Most people will be familiar with satellite dish antennas in the shape of a parabola. Whereas a true parabola has a precise mathematical definition, most likely approximating to this shape and with a reflective surface can be used to“catch” sound.
Base on the picture above we know how to catch sound by means of “sonar we call it” – during my early year in college we become – let say: having fun or interested of what other people are talking a far from us, so we desided to improvise the technology during the world war…☺, and we develop the sonar telescope.
Sorry, I only have one picture of the project which already in the picture above. Anyway lets get back to the topic. Below is the circuit diagram of the sonar telescope.
Here is the block diagram below. Thanks to Autocad we can Redo Details,
In order to adequately amplify the input signal, the circuit consists of both preamplifier and audio amplifier stages. Referring to the full circuit diagram for the Sonar Telescope, the microphone, MIC1, is powered via resistor R1, which behaves as its load. The signal produced by MIC1 is a.c. coupled via capacitor C1 to the base of npn transistor TR1. The network around TR1 forms the preamplifier stage. Resistors R2 to R5 bias it for linear amplification. The BC109C chosen is ideal for low noise audio applications such as this, offering more than adequate gain, although other general purpose high gain npn transistors will work in this design. Any instability at this stage could distort signal processing throughout, hence the inclusion of capacitors C2 and C4. Capacitor C6 provides thermal compensation in the emitter circuit. Capacitor C3 and resistor R6 decouple the stage from disruptive power supply variations.
Capacitor C5 couples the preamplified signal to level (Volume) control VR1, from where it is fed via C7 to IC1 input pin 3. The circuit around IC1 forms the audio amplifier stage. Capacitor C8 acts as an audio filter and the value quoted can be varied up to several nanofarads. The LM386N(you can change this for much more good) audio amplifier i.c. has been chosen for IC1 because it is relatively easy to use and provides a smooth gain of over 200 (set by capacitor C9).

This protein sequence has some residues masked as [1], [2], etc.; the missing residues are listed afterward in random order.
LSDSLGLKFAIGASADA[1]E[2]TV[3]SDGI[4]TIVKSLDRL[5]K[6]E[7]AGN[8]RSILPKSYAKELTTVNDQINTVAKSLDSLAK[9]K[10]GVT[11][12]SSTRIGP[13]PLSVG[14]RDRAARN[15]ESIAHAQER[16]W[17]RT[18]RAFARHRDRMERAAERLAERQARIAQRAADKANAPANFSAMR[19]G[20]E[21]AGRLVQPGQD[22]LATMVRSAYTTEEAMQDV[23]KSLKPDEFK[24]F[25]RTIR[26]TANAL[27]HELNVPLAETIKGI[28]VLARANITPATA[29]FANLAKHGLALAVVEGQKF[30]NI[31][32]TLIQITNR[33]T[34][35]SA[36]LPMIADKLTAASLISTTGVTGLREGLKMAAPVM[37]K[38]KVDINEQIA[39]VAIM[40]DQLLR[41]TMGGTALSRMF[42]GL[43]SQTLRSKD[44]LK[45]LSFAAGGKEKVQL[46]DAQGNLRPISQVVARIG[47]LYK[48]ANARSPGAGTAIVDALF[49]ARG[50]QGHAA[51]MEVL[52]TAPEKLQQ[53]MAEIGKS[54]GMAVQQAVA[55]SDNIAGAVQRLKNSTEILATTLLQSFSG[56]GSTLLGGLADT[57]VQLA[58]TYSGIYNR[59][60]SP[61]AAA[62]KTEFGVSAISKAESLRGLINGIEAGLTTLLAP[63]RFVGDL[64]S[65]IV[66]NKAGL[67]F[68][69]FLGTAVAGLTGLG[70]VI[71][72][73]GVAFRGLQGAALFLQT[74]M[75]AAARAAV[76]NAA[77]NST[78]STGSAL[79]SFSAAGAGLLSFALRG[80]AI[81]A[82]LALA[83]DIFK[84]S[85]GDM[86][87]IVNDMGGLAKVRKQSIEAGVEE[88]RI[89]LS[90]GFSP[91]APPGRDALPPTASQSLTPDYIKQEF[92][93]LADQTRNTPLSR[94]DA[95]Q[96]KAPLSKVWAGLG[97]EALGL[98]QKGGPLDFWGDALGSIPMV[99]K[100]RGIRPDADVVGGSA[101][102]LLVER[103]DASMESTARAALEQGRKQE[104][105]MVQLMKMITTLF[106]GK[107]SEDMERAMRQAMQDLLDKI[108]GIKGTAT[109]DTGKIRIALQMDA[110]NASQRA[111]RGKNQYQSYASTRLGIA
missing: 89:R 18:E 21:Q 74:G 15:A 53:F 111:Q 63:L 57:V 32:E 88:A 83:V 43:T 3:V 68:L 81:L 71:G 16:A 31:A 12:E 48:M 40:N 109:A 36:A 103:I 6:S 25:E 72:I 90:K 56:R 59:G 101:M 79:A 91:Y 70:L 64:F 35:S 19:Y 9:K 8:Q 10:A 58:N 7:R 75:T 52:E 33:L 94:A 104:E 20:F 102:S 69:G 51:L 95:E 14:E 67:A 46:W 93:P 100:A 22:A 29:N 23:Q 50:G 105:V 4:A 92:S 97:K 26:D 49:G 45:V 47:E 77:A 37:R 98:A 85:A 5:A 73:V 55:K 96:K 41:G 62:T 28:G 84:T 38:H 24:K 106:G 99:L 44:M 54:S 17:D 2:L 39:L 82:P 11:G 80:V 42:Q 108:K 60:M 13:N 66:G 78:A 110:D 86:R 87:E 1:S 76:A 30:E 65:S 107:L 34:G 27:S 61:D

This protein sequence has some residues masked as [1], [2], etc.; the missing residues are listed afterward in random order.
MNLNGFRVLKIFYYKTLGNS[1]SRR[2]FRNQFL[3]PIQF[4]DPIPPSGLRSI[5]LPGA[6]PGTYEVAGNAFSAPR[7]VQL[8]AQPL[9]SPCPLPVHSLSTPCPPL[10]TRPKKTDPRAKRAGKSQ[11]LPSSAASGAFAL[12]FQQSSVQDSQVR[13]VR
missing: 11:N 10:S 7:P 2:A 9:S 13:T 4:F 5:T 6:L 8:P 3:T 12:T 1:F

Ensure that the electrolytic capacitors and the semiconductors are inserted the correct way round. Use a socket for IC1, but do not insert the i.c. until the assembly has been completed and checked for accuracy. Note that the microphone insert is also a polarised device. Its case is internally connected to one of its pins, to which the 0V connection should be made. The wiring to the microphone should not exceed about 140mm in length.
The circuit should be fully tested before housing it. It is suggested that the main amplifier is tested first, without it being connected to the preamplifier. When the amplifier is powered, touching the middle lug (wiper) of VR1 (or pin 3 of IC1) should produce a coarse buzz at. Most of the external components for IC1 are needed for stability. Capacitor C13 caters for variations in the supply voltage and is used on the main amplifier board, as opposed to the preamplifier board. With IC1’s output impedance being 64 ohms, headphones are preferable to speakers. This also avoids the problem of “telephony” which can hamper performance.
The prototype was built on two separate stripboards for several reasons. Firstly, both stages are isolated, which helps minimize problems with spurious feedback, whilst making fault-finding easier. Secondly, because the project is handheld, compactness is an issue. Two smaller circuit boards can be used to make the most of the available space. Assemble the boards in the usual order of ascending component size, having first correctly cut the tracks where required the output. There should also be a low level hum at the output, confirming that the amplifier is working. Once the amplifier has been proved, the preamplifier can be connected to it. Key test voltages can be measured with a multimeter. Initially check if the microphone is picking anything up by gently tapping it and hearing the output. The prototype easily picked up ambient sound with VR1 set to less than a quarter of a turn.
Because the circuit is extremely sensitive, anything picked up by the microphone can result in an ear-splitting whine dominating the output. This can be resolved by thoroughly insulating the microphone’s bare metal surface using insulating tape.
To my classmates/friends who made this project successful. To my Professor, Engr. Cilot. His crazy Prof. – he asked to built the project to listen from the next building which all of the nursing students are staying. Kind a stalking. To Raph, and Dave – thank you